When someone becomes a child of God the Bible speaks of them as being adopted as sons. Unbeknownst to both of us at the time, 46 years ago, James M Herr showed me a picture of God when he chose me to be his son. Most do not know that he was not my real Dad. I always knew that was the case, but I never thought of him that way. I never once thought of him as my stepdad. As far as I was and am concerned, this man IS my Dad.


When I was 12ish we went to a Seahawks game. They were giving free hats out on the way in. Dad gets the "Adult" hat. I get the "Kid" hat. Of course, right? We ended up trading hats cause mine was too small and his was too big...

In the early 80's my grandpa was running for a city council position. After the election is over, as the sun is going down, Dad and I go around taking the campaign signs down. At the time there was a tire shop called Scotty's on Grove and State. While we were there taking the sign down the cops show up and start interrogating us...they want to see ID from Dad...AND the 12 year old! Dad thought that was hilarious.

We lived across the street from Jennings Park in Marysville. One night something was going on at the park and Dad decided to walk over there, in the dark, to investigate. I'm upstairs in my room listening to the police scanner and I hear "there's a dark figure approaching". Yep, he was the dark figure.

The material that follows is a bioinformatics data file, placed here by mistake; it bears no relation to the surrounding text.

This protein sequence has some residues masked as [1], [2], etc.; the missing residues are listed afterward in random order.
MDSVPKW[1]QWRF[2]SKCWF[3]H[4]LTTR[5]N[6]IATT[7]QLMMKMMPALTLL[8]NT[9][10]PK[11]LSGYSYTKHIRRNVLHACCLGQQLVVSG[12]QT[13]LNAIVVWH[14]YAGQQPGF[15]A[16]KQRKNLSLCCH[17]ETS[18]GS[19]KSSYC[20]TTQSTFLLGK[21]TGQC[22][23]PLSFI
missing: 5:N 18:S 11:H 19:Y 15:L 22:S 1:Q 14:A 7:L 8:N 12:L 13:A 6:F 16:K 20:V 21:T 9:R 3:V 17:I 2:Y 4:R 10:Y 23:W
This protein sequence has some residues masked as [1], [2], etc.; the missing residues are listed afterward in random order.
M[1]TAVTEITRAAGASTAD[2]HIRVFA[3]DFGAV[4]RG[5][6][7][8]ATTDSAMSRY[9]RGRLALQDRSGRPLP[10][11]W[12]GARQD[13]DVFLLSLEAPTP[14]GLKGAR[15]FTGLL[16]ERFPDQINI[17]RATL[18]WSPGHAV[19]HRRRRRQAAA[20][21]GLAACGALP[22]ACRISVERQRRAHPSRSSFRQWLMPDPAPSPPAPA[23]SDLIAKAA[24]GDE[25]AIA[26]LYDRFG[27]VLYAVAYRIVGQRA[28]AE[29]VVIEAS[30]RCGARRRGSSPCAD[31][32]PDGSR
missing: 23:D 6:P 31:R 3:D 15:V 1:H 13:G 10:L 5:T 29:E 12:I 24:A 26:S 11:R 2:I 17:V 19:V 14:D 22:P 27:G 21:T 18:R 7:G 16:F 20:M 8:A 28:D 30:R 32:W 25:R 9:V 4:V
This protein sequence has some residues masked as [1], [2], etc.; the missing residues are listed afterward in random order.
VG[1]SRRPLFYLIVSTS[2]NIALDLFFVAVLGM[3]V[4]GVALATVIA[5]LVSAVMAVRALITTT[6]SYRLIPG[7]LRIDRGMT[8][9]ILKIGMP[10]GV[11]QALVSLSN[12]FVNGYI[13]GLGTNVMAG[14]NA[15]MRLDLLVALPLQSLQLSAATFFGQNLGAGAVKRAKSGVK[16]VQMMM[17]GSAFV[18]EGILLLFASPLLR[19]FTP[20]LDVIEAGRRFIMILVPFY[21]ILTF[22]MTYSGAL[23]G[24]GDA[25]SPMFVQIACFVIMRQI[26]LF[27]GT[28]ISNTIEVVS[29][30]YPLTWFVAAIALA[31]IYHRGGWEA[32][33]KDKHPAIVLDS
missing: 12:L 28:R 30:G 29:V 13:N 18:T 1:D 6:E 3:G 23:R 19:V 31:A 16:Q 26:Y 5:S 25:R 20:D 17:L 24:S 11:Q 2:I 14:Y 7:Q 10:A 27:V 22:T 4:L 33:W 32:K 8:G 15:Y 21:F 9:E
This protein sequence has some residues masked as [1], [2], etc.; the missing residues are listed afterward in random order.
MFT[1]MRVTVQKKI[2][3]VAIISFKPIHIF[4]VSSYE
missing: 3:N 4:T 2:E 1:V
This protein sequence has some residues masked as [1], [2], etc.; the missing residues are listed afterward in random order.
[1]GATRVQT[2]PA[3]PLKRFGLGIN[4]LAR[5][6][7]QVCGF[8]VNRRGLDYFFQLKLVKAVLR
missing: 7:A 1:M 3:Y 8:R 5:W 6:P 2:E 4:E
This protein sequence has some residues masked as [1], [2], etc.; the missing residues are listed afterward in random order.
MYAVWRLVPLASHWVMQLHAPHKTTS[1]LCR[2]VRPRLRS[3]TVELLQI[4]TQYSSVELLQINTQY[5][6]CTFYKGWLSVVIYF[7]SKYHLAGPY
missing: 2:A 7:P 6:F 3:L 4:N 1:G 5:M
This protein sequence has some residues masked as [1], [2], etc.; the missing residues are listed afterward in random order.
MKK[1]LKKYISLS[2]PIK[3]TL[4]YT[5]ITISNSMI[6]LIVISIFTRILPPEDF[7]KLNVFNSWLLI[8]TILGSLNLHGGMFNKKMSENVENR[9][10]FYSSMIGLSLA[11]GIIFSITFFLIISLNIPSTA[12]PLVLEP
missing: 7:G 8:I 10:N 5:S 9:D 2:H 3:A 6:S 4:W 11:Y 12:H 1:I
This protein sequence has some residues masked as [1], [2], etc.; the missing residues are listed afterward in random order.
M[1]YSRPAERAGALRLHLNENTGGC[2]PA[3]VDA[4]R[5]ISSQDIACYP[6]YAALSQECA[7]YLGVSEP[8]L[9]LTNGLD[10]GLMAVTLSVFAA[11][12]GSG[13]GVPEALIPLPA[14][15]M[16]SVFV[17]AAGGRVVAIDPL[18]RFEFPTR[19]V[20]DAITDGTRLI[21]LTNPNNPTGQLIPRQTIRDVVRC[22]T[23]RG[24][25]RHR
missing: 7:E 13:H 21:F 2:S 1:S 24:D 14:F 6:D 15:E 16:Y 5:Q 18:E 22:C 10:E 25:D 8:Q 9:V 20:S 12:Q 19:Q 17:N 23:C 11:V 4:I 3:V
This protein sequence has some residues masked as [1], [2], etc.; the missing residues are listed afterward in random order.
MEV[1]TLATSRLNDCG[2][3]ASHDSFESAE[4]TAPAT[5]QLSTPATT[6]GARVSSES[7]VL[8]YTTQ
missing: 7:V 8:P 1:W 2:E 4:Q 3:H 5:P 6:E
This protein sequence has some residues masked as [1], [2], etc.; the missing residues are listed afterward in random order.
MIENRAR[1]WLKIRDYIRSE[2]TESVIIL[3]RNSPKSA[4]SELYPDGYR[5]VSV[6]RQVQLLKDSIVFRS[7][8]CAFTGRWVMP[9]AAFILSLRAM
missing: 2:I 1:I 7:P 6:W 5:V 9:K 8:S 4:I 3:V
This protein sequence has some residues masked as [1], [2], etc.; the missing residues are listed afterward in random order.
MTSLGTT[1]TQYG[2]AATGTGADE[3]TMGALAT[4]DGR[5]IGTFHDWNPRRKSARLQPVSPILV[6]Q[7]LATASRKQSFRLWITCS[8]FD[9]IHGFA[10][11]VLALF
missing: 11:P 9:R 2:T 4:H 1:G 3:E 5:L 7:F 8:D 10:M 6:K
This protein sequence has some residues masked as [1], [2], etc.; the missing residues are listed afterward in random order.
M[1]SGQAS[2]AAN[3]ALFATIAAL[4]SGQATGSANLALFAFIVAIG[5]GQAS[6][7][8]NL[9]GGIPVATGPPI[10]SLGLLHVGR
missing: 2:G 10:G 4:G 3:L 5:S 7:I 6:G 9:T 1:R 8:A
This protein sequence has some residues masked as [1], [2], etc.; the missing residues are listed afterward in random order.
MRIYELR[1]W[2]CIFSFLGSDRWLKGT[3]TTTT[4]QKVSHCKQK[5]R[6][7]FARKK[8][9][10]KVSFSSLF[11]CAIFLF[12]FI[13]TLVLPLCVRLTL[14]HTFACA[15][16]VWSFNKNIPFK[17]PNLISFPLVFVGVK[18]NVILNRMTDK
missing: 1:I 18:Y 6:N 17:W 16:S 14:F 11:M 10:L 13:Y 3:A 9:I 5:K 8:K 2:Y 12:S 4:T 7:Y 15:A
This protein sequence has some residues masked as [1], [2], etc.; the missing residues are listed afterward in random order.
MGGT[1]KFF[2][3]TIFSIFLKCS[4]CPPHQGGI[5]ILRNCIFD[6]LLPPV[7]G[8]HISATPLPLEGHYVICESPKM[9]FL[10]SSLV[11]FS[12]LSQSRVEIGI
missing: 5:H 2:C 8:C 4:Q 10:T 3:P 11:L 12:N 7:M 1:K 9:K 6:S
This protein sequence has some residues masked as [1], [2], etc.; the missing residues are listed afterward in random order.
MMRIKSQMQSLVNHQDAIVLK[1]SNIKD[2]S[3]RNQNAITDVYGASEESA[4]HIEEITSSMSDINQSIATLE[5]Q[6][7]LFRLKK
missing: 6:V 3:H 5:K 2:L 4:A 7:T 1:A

Classic Dad right there.


My Dad wasn't a verbal kind of teacher but he gave me so much, mostly by what I saw, by what I watched him do. He showed me how to use tools, read calipers, micrometers and so forth. He taught me how to think outside the box.

A few things I love that I caught from my Dad ... I love a corny joke, a good story, history, music, tools, old cars, anything mechanical, math and numbers (I know, weird...whatever) I love Coca-Cola and finally, heroin (uh relax, that's what he called Cheez-It crackers because they are ohhh sooo addictive.) and the list goes on...

I didn't realize fully, until now, the extent to which Dad loved his people so very much and how very much I loved him.


So who was James M Herr? A veteran (101st Airborne), a logger, a machinist, a toolmaker, a builder, a joker, a talker, a collector, a writer and so much more. He was all these things but above them all, to me, he was Dad. I am honored and humbled, to put it in a biblical sort of way, to be called Terry, son of James.

I love you Daddy. Turns out you're my hero after all.

edited 28-December-2018

Reddit Post On Making A Murderer

12-January-2018 by crucifyd